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Elkhorn South thrower Akough ready to compete at Oregon

Posted at 6:36 PM, Apr 16, 2020
and last updated 2020-04-16 19:36:25-04

OMAHA (KMTV) — Starting next school year, Elkhorn South's Ellie Akough will throw at Oregon, one of the most historic track & field programs in the country. The Ducks women's team has won seven indoor and two outdoor national titles in the last decade alone. Akough chose Oregon over Alabama, Brown, Purdue & Kentucky.

"I am really looking forward to following in the footsteps of some of the greatest throwers, some of the greatest track athletes ever," said Akough. "It has great coaching support. It has facility support. Everything is just top notch there."

Akough has captured two Class A state discus titles & one shot put title during her time with the Storm. The future Duck also won a national shot put title after her sophomore year.

"If you would've told me that four years ago, I would've been like I play basketball," Akough said. "I was sitting in Algebra I one day and the girls track coach pulled me out of class and was like you had a successful middle school season. We'd really like you to come throw for us. The practice will be done at 5 p.m. everyday, which was a lie. But yeah just kind of joined the team after that."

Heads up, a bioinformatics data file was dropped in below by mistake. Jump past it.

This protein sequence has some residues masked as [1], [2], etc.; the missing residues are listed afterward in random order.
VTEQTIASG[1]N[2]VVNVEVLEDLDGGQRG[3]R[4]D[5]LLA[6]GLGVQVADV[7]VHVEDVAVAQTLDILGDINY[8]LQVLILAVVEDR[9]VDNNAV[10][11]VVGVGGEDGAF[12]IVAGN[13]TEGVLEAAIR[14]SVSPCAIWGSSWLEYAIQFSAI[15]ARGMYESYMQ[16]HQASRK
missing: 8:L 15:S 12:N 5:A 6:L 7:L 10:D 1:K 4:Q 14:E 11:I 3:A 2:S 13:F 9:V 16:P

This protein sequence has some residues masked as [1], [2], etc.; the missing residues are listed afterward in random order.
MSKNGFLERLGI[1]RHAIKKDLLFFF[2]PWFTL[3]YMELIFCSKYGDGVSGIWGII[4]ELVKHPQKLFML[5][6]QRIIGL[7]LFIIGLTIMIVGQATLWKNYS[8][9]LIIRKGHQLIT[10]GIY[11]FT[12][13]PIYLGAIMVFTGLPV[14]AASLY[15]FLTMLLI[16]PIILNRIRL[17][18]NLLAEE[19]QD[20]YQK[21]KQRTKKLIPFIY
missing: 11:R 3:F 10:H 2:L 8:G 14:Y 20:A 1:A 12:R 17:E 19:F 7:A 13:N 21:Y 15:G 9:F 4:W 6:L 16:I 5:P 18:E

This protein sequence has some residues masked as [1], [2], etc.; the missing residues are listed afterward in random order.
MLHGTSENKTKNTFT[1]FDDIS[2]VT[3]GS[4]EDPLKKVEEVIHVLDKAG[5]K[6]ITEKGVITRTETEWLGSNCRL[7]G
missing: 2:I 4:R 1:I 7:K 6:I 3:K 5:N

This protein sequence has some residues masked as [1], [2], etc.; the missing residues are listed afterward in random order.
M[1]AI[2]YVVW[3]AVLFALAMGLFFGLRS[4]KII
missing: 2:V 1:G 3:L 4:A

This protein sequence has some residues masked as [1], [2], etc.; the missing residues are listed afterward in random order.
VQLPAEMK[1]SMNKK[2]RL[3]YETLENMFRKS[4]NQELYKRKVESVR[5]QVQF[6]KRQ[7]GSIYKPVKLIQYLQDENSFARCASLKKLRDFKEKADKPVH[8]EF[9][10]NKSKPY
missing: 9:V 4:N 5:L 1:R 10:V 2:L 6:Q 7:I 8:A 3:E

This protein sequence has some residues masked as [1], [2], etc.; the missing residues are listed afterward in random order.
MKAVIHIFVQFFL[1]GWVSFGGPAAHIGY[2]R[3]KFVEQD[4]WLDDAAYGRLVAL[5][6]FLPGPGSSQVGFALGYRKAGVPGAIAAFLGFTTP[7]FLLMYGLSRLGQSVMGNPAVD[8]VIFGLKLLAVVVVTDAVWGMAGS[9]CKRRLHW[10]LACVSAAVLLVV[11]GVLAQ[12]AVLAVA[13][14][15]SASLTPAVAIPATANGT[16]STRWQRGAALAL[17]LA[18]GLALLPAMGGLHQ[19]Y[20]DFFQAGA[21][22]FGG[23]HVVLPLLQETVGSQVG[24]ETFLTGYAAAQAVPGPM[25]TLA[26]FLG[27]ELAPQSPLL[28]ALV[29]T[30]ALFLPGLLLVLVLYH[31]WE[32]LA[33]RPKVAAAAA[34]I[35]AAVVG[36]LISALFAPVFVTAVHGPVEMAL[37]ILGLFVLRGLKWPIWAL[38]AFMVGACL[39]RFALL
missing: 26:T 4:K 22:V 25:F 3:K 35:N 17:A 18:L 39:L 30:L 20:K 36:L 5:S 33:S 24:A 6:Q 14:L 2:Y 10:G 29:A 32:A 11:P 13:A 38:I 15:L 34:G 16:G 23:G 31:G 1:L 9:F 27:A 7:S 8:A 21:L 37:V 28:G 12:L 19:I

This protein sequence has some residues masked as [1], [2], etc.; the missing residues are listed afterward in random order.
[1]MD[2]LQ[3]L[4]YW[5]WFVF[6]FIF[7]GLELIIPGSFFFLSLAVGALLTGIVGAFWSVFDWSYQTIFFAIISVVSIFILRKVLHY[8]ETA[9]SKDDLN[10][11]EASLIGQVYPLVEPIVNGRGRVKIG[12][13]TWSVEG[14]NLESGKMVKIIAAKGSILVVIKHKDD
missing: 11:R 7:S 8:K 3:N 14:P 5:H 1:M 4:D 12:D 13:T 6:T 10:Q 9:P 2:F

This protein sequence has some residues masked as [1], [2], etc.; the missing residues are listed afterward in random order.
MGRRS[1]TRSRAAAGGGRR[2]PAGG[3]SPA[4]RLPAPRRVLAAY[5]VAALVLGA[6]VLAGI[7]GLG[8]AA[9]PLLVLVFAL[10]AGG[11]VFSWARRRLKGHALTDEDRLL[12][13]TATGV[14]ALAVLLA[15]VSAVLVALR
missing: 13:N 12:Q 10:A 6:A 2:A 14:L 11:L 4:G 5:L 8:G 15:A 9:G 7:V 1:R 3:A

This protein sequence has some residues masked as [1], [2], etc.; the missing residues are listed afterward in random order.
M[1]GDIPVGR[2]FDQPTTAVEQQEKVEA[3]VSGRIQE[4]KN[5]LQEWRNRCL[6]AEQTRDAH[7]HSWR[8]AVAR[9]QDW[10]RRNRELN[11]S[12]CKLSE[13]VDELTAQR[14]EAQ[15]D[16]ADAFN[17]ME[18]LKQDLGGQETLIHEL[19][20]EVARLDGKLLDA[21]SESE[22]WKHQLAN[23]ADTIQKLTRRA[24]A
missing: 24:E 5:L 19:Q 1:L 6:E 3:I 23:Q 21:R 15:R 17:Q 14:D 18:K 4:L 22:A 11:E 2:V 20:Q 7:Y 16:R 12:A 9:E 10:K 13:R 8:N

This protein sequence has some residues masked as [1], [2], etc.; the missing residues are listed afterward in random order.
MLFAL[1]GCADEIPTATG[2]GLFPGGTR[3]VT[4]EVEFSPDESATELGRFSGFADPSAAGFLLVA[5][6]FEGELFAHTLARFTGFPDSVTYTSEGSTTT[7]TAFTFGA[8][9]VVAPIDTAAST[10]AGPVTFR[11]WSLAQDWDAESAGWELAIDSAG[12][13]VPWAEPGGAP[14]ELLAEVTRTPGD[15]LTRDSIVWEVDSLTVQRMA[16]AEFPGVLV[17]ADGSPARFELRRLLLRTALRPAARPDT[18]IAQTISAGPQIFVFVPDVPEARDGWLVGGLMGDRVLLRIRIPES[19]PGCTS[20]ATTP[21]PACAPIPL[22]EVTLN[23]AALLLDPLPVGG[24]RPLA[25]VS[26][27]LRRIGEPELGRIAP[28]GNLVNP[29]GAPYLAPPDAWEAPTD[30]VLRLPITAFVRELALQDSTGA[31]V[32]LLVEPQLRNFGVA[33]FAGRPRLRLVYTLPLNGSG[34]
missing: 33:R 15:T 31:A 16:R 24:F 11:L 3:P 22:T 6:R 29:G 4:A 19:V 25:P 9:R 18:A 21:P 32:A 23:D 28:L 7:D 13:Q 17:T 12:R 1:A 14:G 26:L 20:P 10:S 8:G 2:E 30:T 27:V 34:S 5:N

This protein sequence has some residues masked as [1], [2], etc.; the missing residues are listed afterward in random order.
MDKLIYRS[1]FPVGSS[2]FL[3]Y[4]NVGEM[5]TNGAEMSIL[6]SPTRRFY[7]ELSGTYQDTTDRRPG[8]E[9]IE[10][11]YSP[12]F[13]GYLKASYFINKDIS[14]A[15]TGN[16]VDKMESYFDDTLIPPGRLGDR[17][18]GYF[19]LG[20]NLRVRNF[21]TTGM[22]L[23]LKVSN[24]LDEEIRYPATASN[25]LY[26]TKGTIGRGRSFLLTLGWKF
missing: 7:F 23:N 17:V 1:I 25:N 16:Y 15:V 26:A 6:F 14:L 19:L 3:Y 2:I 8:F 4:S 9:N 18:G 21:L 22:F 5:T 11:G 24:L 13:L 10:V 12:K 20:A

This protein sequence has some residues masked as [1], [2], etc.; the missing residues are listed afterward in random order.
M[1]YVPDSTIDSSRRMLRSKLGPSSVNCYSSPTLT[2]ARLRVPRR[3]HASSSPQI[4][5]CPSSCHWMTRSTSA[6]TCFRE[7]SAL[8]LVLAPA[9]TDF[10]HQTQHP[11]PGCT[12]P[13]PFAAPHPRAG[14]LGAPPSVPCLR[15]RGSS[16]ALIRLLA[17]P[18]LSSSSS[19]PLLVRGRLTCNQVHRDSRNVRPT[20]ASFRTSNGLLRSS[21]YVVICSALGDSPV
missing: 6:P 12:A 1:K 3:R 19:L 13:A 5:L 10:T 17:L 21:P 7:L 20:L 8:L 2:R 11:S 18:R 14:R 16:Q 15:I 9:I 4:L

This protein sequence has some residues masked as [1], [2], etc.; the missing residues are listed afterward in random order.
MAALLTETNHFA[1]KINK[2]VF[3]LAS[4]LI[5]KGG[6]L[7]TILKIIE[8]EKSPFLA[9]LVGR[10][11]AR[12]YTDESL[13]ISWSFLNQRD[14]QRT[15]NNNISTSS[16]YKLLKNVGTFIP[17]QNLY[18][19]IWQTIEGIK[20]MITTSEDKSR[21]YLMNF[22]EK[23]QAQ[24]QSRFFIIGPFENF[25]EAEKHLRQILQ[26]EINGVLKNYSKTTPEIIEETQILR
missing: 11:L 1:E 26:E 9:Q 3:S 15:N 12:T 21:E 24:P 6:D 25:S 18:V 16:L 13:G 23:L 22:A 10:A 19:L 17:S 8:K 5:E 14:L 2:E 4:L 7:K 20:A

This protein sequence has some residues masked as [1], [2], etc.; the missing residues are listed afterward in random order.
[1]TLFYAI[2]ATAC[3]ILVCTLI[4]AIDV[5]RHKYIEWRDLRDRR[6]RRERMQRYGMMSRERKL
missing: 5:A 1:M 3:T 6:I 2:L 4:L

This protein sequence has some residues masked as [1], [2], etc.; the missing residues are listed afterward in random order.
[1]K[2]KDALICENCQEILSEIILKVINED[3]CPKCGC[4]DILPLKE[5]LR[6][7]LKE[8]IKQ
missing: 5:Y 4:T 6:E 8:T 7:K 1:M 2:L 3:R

Akough almost didn't go out for the sport back in middle school until a friend talked her into it.

"When we were signing up for what we wanted to do for track," said Akough. "She was like my dad's making me do shot put so you're going to do it or we're not going to be friends anymore. So I was like alright, then I guess I'm doing it."

Although the 17 year old won't get a chance to defend her state title in May, Akough is still thankful for the time she's had with her high school teammates & coaches.

"I wanted to become all-time varsity points scorer for my high school," Akough said. "I was like three meets away so I was like oh this is in the bag. I feel like it's not about me. It's not about track. It's not about Elkhorn South. It's not about what I want to do. It's about livelihood of people, like it's a life and death situation."